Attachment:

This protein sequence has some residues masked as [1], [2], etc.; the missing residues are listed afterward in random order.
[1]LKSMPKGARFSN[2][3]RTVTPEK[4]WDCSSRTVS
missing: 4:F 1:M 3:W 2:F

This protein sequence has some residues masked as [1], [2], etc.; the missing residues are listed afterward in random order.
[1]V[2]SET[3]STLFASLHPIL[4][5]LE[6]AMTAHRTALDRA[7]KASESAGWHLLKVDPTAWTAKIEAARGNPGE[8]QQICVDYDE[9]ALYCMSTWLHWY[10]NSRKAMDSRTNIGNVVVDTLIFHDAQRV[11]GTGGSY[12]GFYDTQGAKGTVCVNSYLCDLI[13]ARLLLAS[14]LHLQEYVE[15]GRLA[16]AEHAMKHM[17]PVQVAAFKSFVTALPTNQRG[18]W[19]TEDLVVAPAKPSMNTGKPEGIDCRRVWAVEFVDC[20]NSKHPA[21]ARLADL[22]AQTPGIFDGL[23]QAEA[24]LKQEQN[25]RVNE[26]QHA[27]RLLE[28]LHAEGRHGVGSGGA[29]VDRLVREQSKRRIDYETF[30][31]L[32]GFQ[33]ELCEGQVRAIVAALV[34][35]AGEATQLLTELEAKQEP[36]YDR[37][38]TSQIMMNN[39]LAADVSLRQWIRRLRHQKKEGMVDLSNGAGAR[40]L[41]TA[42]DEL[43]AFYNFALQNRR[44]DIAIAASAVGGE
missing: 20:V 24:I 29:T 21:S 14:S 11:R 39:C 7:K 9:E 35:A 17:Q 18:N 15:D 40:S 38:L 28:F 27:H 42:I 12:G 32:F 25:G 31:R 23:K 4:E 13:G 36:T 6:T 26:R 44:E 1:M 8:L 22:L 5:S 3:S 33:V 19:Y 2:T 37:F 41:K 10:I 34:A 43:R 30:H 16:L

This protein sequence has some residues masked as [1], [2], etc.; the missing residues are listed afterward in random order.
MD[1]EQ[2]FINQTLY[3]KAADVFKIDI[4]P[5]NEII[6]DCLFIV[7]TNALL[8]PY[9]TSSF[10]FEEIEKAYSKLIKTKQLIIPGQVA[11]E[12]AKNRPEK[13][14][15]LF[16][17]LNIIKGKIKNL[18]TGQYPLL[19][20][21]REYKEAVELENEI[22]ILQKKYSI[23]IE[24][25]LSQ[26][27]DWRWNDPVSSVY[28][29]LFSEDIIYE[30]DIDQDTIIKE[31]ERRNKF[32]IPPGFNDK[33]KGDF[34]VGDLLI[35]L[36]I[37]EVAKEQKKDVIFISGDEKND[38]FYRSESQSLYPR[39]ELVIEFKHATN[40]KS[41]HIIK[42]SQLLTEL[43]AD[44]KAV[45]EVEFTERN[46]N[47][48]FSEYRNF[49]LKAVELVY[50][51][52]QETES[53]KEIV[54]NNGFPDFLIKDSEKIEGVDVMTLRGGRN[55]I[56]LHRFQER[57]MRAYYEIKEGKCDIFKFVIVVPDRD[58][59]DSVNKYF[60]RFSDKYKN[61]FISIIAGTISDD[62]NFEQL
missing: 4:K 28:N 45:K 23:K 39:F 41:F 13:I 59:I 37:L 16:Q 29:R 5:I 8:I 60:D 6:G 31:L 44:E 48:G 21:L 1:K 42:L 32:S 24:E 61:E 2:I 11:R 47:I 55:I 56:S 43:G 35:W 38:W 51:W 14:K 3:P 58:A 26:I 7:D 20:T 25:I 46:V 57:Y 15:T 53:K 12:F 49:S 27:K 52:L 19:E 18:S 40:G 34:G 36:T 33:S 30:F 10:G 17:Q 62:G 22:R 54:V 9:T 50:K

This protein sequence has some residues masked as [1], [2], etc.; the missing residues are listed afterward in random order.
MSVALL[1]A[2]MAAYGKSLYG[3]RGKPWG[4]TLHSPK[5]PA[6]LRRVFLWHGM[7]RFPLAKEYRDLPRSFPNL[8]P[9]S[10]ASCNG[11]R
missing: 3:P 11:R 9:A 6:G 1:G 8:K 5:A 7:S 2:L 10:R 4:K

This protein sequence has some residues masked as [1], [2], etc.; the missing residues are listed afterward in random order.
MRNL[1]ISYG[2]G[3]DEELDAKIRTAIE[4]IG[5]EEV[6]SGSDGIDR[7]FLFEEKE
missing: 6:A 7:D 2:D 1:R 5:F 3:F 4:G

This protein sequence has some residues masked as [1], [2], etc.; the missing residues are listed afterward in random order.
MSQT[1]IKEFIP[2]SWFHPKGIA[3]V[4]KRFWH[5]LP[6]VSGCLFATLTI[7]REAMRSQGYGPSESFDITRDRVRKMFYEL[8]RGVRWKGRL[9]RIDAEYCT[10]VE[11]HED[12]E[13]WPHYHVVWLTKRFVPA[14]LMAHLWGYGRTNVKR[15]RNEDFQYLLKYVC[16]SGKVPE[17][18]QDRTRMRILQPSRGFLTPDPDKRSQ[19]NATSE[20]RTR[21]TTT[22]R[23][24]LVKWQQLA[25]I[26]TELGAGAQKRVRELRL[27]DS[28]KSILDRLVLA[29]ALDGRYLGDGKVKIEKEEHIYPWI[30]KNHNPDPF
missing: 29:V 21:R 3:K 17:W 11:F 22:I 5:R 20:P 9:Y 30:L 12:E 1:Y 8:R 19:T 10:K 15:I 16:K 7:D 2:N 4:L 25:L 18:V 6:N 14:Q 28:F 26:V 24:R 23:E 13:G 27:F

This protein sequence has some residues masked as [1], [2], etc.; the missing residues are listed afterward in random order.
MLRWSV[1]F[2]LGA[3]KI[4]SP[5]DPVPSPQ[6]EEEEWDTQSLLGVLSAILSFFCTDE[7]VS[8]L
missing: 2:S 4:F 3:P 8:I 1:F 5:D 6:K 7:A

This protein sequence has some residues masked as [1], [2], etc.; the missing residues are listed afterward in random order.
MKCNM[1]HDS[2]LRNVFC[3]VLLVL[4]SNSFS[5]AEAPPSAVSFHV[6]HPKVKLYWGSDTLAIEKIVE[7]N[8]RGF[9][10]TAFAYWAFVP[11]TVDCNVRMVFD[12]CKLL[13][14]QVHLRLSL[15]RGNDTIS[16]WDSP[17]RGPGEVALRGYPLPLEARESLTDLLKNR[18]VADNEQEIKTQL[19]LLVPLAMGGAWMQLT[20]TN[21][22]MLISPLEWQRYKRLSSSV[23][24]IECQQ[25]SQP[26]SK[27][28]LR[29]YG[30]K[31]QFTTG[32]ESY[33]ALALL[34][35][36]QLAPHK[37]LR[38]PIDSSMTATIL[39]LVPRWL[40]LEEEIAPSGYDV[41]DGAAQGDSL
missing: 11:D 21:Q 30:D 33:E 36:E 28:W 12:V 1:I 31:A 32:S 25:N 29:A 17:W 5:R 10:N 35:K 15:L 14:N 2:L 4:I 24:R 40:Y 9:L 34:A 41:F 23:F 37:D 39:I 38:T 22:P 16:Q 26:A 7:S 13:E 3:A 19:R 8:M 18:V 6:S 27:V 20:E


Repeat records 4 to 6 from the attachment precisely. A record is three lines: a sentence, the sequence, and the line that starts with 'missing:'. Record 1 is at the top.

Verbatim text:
This protein sequence has some residues masked as [1], [2], etc.; the missing residues are listed afterward in random order.
MSVALL[1]A[2]MAAYGKSLYG[3]RGKPWG[4]TLHSPK[5]PA[6]LRRVFLWHGM[7]RFPLAKEYRDLPRSFPNL[8]P[9]S[10]ASCNG[11]R
missing: 3:P 11:R 9:A 6:G 1:G 8:K 5:A 7:S 2:L 10:R 4:K

This protein sequence has some residues masked as [1], [2], etc.; the missing residues are listed afterward in random order.
MRNL[1]ISYG[2]G[3]DEELDAKIRTAIE[4]IG[5]EEV[6]SGSDGIDR[7]FLFEEKE
missing: 6:A 7:D 2:D 1:R 5:F 3:F 4:G

This protein sequence has some residues masked as [1], [2], etc.; the missing residues are listed afterward in random order.
MSQT[1]IKEFIP[2]SWFHPKGIA[3]V[4]KRFWH[5]LP[6]VSGCLFATLTI[7]REAMRSQGYGPSESFDITRDRVRKMFYEL[8]RGVRWKGRL[9]RIDAEYCT[10]VE[11]HED[12]E[13]WPHYHVVWLTKRFVPA[14]LMAHLWGYGRTNVKR[15]RNEDFQYLLKYVC[16]SGKVPE[17][18]QDRTRMRILQPSRGFLTPDPDKRSQ[19]NATSE[20]RTR[21]TTT[22]R[23][24]LVKWQQLA[25]I[26]TELGAGAQKRVRELRL[27]DS[28]KSILDRLVLA[29]ALDGRYLGDGKVKIEKEEHIYPWI[30]KNHNPDPF
missing: 29:V 21:R 3:K 17:W 11:F 22:I 5:R 20:P 9:Y 30:L 12:E 1:Y 8:R 19:T 10:K 15:I 16:K 7:D 2:N 4:L 25:L 18:V 6:N 14:Q 28:F 26:V 24:R 23:E 13:G 27:F